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"CAPTAIN BILLY’S MAGIC 8 BALL" - A New Series Created By William Mesnik, The Mind Behind “Mesmerized”- EPISODE # 9 - "QUESTIONING MY SEXUALITY" - FEATURING THE ALBUM "THE RISE AND FALL OF ZIGGY STARDUST AND THE SPIDERS FROM MARS" By David Bowie

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“CAPTAIN BILLY’S MAGIC 8 BALL” – A New Series Created By William Mesnik, The Mind Behind “Mesmerized”- EPISODE # 9 – “QUESTIONING MY SEXUALITY” – FEATURING THE ALBUM “THE RISE AND FALL OF ZIGGY STARDUST AND THE SPIDERS FROM MARS” By David Bowie RCA 1972 IN HIGH DEFINITION WITH NARRATIVE BY CAPTAIN BILLY

EPISODE #9 THE RISE AND FALL OF ZIGGY STARDUST AND THE SPIDERS FROM MARS IN HIGH DEFINITION - By David Bowie (RCA, 1972)

QUESTIONING MY SEXUALITY

In 1948 Alfred Kinsey published his study of sexual behavior in the human male, which postulated that no human is exclusively hetero- or homosexual. There is a continuum of sexual identification, and most people fall somewhere in the middle. In 1972 I hadn’t heard of Kinsey, but I was digging on David Bowie immensely, and if loving him was a litmus test for sexual proclivity, color me fluid! I was cozying up to Bowie, and I never questioned my devotion’s orientation. The “Glam” movement, which he heralded, testified to a whole generation of experimenting deviants and mutants.

One prior album cover featured Bowie wearing a dress, posing on a chaise-lounge; in another he appeared glamorously airbrushed, like a modern day Marlene Dietrich. On Ziggy Stardust, where concept, identity, and the music came together, the Thin White Duke had transcended mere gender, morphing himself into an alien visitor from another planet — arriving to save the planet earth from the apocalypse. Prancing around in mylar jumpsuits with spiky orange hair, he inspired androgynous, inter-stellar, erotic dreams.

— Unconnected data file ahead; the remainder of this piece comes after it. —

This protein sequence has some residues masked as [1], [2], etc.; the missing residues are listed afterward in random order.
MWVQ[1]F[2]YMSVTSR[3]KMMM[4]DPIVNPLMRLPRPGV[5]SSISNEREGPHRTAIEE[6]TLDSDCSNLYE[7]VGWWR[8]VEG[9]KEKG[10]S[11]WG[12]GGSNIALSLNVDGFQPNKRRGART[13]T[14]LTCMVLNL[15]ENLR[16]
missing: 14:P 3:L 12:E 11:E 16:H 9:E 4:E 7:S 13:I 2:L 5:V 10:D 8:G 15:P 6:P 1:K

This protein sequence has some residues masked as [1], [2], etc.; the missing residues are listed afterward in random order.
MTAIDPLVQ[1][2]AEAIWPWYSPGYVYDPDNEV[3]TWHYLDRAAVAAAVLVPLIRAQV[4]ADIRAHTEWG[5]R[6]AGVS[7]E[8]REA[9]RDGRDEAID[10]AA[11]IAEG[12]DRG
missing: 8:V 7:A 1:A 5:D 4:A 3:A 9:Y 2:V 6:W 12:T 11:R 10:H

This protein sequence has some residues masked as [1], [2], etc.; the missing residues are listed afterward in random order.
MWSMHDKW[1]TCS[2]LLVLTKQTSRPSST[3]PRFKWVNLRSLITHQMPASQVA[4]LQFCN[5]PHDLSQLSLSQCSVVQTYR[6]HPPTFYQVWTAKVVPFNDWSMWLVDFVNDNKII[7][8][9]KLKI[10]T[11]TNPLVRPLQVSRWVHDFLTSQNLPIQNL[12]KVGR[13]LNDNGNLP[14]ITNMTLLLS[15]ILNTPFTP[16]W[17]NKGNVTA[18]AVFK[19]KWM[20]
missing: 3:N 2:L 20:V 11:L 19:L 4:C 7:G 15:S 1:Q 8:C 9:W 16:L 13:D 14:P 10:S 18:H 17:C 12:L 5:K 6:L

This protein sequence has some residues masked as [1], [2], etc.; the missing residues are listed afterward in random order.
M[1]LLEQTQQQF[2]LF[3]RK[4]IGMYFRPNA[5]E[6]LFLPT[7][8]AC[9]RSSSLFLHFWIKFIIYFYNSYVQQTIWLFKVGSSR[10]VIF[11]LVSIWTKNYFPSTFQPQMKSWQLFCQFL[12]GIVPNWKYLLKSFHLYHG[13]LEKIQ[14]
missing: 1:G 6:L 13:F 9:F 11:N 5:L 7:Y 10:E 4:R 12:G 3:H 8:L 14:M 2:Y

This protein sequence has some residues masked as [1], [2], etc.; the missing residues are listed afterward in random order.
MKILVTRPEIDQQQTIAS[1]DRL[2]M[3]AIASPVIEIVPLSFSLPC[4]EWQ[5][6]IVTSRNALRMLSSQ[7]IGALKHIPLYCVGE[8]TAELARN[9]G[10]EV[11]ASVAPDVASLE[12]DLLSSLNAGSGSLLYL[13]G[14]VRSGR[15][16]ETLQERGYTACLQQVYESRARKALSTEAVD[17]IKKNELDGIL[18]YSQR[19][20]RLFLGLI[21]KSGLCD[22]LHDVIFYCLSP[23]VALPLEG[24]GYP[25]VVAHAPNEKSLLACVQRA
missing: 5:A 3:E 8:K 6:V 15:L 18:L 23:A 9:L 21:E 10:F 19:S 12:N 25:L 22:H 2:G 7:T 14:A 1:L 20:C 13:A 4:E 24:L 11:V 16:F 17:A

The music was just too dynamic to ignore. Influenced by Iggy Pop, Lou Reed, and T-Rex. Suffragette City barrels like a freight train; Rock n Roll Suicide conjures up a Weimar Republic Music Hall; Moonage Daydream builds to a swollen, orgasmic tide; Five Years states its ominous doo-wop alarum with blunt force, inflicting serious trauma. Bowie unequivocally stakes his claim to Rock n Roll greatness with this record, and succeeds brilliantly.

When David Jones, aka Bowie died in 2016, the musical world lost one of its true originals, an inexhaustibly resourceful artist, who never quit searching for his lost chord. Blackstar, his last recording, prepared in anticipation of his impending demise, contains the line: “Look up here, I’m in heaven…” The record became a posthumous smash, proving that not only did Bowie transcend sexuality, but that he also gave death a run for its money.


By Rich Buckland 05/09/2021 04:08 PM

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